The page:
“In EMS, there aren’t really ‘lunch breaks,’” Landridge says, chuckling. “We’re pretty much always posted somewhere waiting for a call or responding to a call.”

At certain times of the year, particularly during the university’s school year, and particularly on the weekends between midnight and 2 a.m., EMTs see a lot of action. On average they run about six calls every 12 hours, according to Williams. Though, he notes, depending on the time of year and time of day, that tends to vary.

During down periods and slow spells, AMR tries to reduce the number of ambulances posted on the streets, but someone’s always got to be out there. And they’ve got to be on high-alert for the duration of their shift — no matter if that means responding to one call an hour, or 10 hours of downtime.

Landridge seems indifferent to the street corner posting model. He says he has worked both from stations and from street corners and it doesn’t really bother him, either way. The biggest drawback he mentions is boredom — plain and simple. “It can get pretty boring being posted for 10 hours if it’s a slow day,” he says, adding, “But we usually see a lot of action.”

Not everyone was so impartial to the change, though, Williams admits. When asked how the change affected employee morale, he hesitated. “You know, there’s an ebb and flow of it,” he says. “It kind of just depends on the person, honestly. Some like it, some don’t.”

That was a sentiment echoed by Chris Dailey, the communications chairperson for the Emergency Medical Services Association of Colorado (EMSAC). “I can really say that I think it comes down to the individual,” he says. Some ambulance crews don’t mind hanging out in the vehicle killing time, he says. “But I know that there’s also a lot of people that fall on the side of the fence where they find it to be uncomfortable.”

Sitting in an ambulance for hours on end (especially if the vehicle has an exhaust leak or a broken air conditioner/heater) can be tiresome, even unhealthy, some paramedics argue.

It’s part of the reason Los Angeles County passed a bill (Proposition 11) in November with the specific intention of preventing a switch to the street corner posting model.

“Prop 11 basically says that [EMS crews] can be interrupted during their break time in times of emergency,” says Richard Tadeo, the assistant director for the Los Angeles County EMS. It is another solution to the same problem, he explains. By voting to allow EMTs to be interrupted while on break, LA is able to keep their EMS stations without switching to a street corner posting model.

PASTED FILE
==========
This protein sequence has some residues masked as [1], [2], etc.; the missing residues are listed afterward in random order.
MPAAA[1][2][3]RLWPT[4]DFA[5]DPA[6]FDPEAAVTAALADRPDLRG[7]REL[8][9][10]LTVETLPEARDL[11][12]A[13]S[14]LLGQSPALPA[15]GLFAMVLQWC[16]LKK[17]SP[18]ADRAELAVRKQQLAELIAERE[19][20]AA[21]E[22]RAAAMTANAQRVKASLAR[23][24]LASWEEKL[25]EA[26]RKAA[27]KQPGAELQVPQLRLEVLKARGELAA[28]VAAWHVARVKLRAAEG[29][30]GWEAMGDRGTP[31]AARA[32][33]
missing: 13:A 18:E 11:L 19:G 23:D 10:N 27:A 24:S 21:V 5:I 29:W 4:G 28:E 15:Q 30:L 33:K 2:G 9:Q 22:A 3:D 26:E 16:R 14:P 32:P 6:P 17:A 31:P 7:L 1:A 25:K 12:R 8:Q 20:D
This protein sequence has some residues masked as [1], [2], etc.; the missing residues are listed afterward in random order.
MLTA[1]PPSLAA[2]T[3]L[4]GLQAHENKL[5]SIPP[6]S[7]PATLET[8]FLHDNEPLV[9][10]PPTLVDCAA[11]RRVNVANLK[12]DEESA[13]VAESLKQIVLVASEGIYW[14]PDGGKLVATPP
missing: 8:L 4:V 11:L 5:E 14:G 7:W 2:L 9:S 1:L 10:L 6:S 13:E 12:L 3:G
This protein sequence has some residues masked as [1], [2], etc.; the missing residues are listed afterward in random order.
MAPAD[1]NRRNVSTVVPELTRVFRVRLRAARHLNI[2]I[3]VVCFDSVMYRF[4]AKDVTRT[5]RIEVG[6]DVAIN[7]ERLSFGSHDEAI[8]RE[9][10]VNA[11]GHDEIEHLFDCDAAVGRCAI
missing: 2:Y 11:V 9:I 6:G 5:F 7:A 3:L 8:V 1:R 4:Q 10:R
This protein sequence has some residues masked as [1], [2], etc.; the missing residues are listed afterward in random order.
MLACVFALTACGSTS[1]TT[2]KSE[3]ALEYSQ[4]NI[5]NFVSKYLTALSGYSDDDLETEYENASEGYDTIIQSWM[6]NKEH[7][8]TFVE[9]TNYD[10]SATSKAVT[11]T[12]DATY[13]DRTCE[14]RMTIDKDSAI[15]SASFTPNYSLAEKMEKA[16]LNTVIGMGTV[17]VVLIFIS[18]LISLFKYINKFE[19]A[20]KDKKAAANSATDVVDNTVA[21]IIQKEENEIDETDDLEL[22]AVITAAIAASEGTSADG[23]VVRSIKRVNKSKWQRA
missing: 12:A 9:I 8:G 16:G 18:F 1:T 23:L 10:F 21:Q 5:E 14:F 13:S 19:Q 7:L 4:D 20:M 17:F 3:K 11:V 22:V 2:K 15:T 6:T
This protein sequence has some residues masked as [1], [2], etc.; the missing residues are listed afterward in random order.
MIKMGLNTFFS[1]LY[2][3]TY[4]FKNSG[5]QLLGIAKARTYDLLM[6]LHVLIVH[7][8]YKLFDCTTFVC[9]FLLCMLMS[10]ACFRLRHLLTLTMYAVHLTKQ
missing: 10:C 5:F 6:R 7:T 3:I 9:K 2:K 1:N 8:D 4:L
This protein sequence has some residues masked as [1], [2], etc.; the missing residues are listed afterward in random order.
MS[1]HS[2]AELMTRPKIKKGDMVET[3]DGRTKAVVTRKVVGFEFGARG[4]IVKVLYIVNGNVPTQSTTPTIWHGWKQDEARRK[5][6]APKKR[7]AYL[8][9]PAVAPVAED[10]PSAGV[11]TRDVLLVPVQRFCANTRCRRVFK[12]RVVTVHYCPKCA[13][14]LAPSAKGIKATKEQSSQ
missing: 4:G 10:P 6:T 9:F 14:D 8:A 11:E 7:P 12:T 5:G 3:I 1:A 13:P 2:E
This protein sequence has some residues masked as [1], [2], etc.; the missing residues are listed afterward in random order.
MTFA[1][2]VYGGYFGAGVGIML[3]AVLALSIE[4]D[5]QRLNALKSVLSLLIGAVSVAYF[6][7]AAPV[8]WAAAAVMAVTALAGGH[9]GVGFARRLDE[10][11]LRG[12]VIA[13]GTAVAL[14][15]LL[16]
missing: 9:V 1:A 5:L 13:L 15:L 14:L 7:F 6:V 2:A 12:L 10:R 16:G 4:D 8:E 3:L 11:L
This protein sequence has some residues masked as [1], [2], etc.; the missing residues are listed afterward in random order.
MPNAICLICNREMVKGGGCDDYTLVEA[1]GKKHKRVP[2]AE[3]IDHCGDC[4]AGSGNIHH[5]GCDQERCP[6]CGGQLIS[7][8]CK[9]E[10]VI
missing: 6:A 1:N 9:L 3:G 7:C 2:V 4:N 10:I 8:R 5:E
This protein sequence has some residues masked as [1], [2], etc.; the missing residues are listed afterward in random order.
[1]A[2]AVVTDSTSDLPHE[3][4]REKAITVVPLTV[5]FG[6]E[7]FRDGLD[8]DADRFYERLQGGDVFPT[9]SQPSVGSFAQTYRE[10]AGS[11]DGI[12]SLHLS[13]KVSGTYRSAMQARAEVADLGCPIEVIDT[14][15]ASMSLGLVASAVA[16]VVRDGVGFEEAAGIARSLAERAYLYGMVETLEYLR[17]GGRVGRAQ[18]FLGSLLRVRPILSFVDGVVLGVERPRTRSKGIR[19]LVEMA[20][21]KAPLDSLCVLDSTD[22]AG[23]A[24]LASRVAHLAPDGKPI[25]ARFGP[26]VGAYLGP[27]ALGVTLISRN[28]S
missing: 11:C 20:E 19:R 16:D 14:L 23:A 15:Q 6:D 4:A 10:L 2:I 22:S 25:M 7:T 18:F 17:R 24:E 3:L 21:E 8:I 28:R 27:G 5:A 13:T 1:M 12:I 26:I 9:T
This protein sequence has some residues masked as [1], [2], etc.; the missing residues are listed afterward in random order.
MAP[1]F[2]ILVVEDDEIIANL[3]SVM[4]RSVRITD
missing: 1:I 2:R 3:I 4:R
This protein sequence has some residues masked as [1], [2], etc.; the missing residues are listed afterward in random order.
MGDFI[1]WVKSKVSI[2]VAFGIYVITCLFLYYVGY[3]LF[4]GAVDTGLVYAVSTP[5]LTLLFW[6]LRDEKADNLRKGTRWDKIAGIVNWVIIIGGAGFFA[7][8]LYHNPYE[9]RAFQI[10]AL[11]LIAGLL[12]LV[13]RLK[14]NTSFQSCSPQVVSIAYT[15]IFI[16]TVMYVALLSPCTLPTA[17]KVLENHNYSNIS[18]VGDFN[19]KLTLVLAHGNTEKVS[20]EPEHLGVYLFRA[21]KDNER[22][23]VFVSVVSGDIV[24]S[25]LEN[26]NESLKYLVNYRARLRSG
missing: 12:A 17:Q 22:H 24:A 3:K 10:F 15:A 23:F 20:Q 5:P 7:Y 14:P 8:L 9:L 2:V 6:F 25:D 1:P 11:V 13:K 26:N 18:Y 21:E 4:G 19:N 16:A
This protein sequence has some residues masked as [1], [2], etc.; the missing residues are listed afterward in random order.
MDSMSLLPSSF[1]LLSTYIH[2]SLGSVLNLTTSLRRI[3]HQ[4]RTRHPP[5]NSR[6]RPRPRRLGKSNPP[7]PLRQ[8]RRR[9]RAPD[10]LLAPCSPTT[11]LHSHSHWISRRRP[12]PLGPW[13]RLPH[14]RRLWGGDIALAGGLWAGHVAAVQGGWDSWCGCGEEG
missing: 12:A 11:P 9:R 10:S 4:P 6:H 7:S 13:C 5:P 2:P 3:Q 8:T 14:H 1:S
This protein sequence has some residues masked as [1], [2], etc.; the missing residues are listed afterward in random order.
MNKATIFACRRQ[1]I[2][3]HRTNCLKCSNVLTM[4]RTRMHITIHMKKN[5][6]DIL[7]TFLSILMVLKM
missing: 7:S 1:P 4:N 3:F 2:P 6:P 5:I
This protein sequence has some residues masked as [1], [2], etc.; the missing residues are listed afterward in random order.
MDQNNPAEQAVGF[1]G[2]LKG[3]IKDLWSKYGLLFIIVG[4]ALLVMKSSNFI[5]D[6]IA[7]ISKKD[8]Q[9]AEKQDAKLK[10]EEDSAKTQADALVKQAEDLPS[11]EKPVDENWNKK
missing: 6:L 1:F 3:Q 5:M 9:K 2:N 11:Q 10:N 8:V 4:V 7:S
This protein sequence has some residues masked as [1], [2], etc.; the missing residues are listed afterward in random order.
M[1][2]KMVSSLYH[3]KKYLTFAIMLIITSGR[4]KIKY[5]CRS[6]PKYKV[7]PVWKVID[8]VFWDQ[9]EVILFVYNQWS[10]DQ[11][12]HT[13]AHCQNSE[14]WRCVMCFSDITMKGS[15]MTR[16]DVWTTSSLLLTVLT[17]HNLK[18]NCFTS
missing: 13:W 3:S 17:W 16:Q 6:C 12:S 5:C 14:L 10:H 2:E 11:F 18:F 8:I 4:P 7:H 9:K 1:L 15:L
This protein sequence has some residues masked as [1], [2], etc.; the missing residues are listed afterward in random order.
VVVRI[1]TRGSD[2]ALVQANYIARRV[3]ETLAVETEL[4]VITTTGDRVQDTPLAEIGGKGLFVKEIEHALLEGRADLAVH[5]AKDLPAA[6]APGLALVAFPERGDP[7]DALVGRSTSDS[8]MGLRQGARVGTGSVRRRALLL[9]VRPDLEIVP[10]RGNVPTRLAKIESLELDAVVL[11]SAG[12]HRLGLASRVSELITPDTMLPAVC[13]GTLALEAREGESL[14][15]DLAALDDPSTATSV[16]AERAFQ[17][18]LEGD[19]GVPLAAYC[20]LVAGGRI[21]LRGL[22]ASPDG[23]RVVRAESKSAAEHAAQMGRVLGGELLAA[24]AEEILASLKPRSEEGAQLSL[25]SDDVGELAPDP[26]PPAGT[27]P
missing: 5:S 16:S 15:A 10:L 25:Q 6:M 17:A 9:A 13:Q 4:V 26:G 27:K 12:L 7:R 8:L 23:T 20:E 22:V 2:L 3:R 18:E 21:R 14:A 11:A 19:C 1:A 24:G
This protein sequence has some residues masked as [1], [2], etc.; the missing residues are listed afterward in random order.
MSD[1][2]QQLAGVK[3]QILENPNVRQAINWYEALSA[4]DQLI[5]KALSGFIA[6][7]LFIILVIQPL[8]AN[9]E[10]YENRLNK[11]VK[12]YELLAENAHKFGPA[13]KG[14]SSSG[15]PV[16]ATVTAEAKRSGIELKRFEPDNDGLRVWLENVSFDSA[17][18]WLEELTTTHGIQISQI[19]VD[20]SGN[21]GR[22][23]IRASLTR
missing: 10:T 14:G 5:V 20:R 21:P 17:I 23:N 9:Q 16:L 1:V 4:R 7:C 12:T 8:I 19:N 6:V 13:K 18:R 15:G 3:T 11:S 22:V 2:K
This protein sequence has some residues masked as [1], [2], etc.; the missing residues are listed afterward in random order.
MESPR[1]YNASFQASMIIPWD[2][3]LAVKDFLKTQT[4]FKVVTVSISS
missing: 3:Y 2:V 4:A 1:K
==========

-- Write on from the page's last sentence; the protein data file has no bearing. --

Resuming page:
“In fact, we really discourage street posting,” Tadeo says. “It’s not healthy for the individuals.”

Admittedly, LA and Boulder are difficult to compare for a lot of reasons, not least of which is size. But in Boulder there was no discussion of alternative options like LA’s Prop 11, let alone a vote. AMR quietly proposed the change to both the City and the County of Boulder, and it was silently approved by the Fire Department and Boulder County Sheriff’s Department in 2014.

It was the station deployment model that was taking a toll on Boulder’s EMS crews, explains Jeff Long, the deputy chief of operations for the Boulder Fire Department. Street corner posting is actually much easier on them, he argues, when compared with the old station model.

“What we found after a couple of years is that we were just destroying [AMR’s] crews with the call volume and they were not meeting their performance standards that they needed to,” he says. “That’s what drove the change in the contract model.”

The contract addendum was made after AMR’s proposal, the county set some performance standards for EMS (largely based on response times) and took their hands off the wheel of the ambulance business.

AMR is a private contract entity, after all, says Sergeant Dave Bootan of the Sheriff’s Department. Since AMR is not a true arm of the County or City, they have autonomy to make whatever operational changes they see fit.

“We contract for their services but we don’t tell them how to operate,” Bootan says. “Our bottom line is to make sure that the patient is being taken care of appropriately.”

If that means making a handful of EMS responders uncomfortable, then so be it. When the County sees reduced response times and lower expenditures tied up in the same solution, it’s difficult to make a case against street corner posting. It’s also likely why this model is becoming increasingly popular around the state.

“[Street corner posting] is more common than not,” Williams says. “Areas like Boulder, Denver, Fort Collins, Greely, Colorado Springs, Pueblo — all those places have ambulances dynamically posted.”

It’s simply more effective to keep EMS locked and loaded, prepped and positioned to respond, than to trifle with the cost of EMS stations and the challenges they present. Street corner posting is becoming the industry standard in Colorado, and whether or not it is popular among ambulance crews seems to be irrelevant.